• Since for the first time we are having a joint KDE/GNOME, I am expecting to have a big push on collaboration and cooperation between the 2 projects. I am not sure what would come out of this, but we should all really be looking for this, since it would just help both projects a lot. So, keep the rivalry only for the sport activities, please (maybe a KDE vs GNOME football game? :-) )
  • As I’ve already blogged about recently, we (at Canonical) are trying to push CouchDB use to the desktop. I’ve got all the code I’ve been working on ready to be shown (karmic packages here, but broken for jaunty right now, sorry), so if someone wants to see it in action (a technology preview, of course, not everything is done yet), just find me around and I’ll do a personal demo (a better demo if you buy me a beer :-D ). Other Canonical staff will be around also showing these (and other) technologies, so if interested, just ask.
  • GNOME 3.0 plans and technologies like mutter, gnome-shell.
  • I only played the FreeFA tournament in Vilanova (yeah, was part of the cool champion team), so looking forward to revalidate the title :-D
  • Mojo Picón, a spicy hot sauce typical from the Canary Islands. Make sure you try the Papas Arrugadas with that sauce.
  • Have a lot of fun!

Only bad thing is that I’m going to miss the first few days of San Fermín festival in Pamplona, but well, since I’ll be back home on the 10th, I’ll have the chance to enjoy the last few days of it. As I said other times, please use other dates than July 6th to 14th next year!

See you all in Gran Canaria!

Syndicated 2009-07-02 14:53:04 from Rodrigo Moya

Mapping Gran Canaria (call for help)

For all of you attending Gran Canaria Desktop Summit next week and with fancy gadgets like Nokia’s N800/N810, cell phones with GPS, etc, please take the opportunity for helping out the OpenStreetMap project.

How? Very easy, just make sure you set up your gadget to save tracks and have it recording your itineraries whenever you move around the city/island (no need to record your walks around the conference center :-D ). With so many people with gadgets around the city for the week, I think we can improve the current situation (not bad, but lots of room for improvement if you compare it with the Google Maps version).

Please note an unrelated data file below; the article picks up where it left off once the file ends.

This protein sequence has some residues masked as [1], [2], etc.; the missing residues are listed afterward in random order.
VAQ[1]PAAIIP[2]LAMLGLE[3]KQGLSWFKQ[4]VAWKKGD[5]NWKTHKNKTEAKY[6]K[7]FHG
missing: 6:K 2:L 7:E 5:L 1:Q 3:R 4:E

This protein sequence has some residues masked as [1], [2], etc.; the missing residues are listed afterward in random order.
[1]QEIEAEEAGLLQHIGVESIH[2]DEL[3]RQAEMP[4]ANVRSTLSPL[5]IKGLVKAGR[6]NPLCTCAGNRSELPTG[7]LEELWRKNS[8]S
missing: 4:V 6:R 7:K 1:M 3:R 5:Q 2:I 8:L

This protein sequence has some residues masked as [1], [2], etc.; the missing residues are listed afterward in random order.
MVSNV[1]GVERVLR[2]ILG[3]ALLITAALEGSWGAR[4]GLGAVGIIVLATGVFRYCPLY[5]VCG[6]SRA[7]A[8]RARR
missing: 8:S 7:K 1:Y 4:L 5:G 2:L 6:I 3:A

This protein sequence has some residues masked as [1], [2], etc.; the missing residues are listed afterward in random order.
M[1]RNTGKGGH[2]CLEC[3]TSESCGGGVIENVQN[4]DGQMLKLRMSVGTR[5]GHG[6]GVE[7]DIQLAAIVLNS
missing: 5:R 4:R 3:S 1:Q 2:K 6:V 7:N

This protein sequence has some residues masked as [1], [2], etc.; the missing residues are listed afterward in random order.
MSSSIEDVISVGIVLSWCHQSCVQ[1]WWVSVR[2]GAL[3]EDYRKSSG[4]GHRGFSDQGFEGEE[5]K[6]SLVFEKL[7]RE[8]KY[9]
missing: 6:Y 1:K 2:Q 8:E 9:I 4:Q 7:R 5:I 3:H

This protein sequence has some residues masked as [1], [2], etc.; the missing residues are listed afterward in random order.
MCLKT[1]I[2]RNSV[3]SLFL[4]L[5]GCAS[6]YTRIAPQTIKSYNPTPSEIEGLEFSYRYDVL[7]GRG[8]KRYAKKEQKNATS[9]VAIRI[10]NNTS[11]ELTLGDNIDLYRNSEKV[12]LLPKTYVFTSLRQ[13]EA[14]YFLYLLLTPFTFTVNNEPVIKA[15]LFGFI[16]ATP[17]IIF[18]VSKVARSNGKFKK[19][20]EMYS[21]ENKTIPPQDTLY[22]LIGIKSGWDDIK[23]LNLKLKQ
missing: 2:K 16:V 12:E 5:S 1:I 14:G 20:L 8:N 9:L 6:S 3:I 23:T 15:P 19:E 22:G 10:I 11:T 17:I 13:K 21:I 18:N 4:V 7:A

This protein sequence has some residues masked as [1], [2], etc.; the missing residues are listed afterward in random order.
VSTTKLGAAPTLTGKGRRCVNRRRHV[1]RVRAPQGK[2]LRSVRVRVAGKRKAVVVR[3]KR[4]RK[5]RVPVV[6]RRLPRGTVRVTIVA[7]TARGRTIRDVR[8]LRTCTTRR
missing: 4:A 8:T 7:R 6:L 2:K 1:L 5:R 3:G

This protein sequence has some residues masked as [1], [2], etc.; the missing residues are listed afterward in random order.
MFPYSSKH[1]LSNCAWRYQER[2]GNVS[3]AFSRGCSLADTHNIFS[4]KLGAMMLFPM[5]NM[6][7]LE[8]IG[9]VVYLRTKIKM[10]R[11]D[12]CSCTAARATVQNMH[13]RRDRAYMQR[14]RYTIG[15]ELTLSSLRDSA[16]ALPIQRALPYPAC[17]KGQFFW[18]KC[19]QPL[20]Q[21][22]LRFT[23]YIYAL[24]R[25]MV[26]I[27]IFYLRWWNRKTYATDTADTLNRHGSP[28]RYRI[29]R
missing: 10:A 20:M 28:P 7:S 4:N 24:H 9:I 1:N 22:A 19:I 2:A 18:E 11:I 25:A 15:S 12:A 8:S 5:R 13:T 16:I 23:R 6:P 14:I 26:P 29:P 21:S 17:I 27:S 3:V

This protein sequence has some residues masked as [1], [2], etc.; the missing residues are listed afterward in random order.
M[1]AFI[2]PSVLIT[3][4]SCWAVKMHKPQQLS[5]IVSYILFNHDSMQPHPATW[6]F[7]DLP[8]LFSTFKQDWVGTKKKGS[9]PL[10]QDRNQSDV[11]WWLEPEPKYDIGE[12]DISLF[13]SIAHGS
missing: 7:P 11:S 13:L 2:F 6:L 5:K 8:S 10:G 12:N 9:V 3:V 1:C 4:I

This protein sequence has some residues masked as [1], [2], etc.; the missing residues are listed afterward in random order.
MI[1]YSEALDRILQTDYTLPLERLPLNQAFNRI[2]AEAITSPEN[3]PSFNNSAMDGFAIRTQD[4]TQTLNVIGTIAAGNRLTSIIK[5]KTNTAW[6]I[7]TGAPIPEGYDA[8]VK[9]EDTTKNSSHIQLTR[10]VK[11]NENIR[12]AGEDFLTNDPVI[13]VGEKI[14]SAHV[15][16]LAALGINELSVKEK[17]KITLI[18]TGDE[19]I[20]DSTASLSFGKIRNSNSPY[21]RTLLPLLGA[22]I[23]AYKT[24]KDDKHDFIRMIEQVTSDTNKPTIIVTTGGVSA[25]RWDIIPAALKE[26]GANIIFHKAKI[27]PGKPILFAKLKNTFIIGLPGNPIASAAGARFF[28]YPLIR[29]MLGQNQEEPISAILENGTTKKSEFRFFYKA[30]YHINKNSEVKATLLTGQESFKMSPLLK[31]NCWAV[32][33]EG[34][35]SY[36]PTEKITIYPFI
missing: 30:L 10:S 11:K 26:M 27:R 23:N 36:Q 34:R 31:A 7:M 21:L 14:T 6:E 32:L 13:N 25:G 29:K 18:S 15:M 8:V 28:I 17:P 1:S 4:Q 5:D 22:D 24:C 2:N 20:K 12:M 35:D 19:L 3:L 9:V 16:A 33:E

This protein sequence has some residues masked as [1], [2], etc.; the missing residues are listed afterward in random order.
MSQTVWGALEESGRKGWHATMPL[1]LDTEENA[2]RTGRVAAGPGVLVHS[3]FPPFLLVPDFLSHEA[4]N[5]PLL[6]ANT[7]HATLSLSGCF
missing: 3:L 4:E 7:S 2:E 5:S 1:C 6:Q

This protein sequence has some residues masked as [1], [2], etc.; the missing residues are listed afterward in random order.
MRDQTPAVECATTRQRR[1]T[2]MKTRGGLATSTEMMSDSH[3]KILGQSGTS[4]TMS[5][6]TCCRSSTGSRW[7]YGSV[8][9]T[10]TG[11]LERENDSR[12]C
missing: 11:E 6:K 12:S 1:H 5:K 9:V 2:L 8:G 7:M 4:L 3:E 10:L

To save the tracks correctly, make sure to search for your device at http://wiki.openstreetmap.org/, and follow the instructions on how to set it up for good recording of tracks. The most important thing is to setup a good interval (I use every 10 meters or every second, whatever comes first). If you use a very long interval of saving track points, the tracklog would be mostly useless. Also, if you want to do more than just saving tracks, have a look at the map making techniques page. But please, just saving the tracks is enough for helping, so there’s no excuse if you have a gadget with GPS.

And then, when you have the tracks, just send them to me, if you don’t want to bother anymore, or, if you want to bother more, join the project and help editing the map.

Syndicated 2009-06-29 11:51:27 from Rodrigo Moya

CouchDB contacts in Evolution

Continuing with my CouchDB on the desktop series, here’s the 1st screenshot:

Evolution addressbook showing contacts stored in CouchDB

It’s Evolution addressbook components showing contacts from a CouchDB database. As stated in previous posts, all contacts in that database would be automatically replicated to a remote CouchDB instance, so, for instance, you could just see and edit/delete/whatever them from a web interface, and the changes would show up in Evolution.

Code is in GNOME git, under couchdb-glib and evolution-couchdb modules.

Syndicated 2009-06-19 16:27:01 from Rodrigo Moya

couchdb-glib 0.1

As the first step on CouchDB desktop integration, here’s version 0.1 of couchdb-glib, a GLib-based API to talk to CouchDB.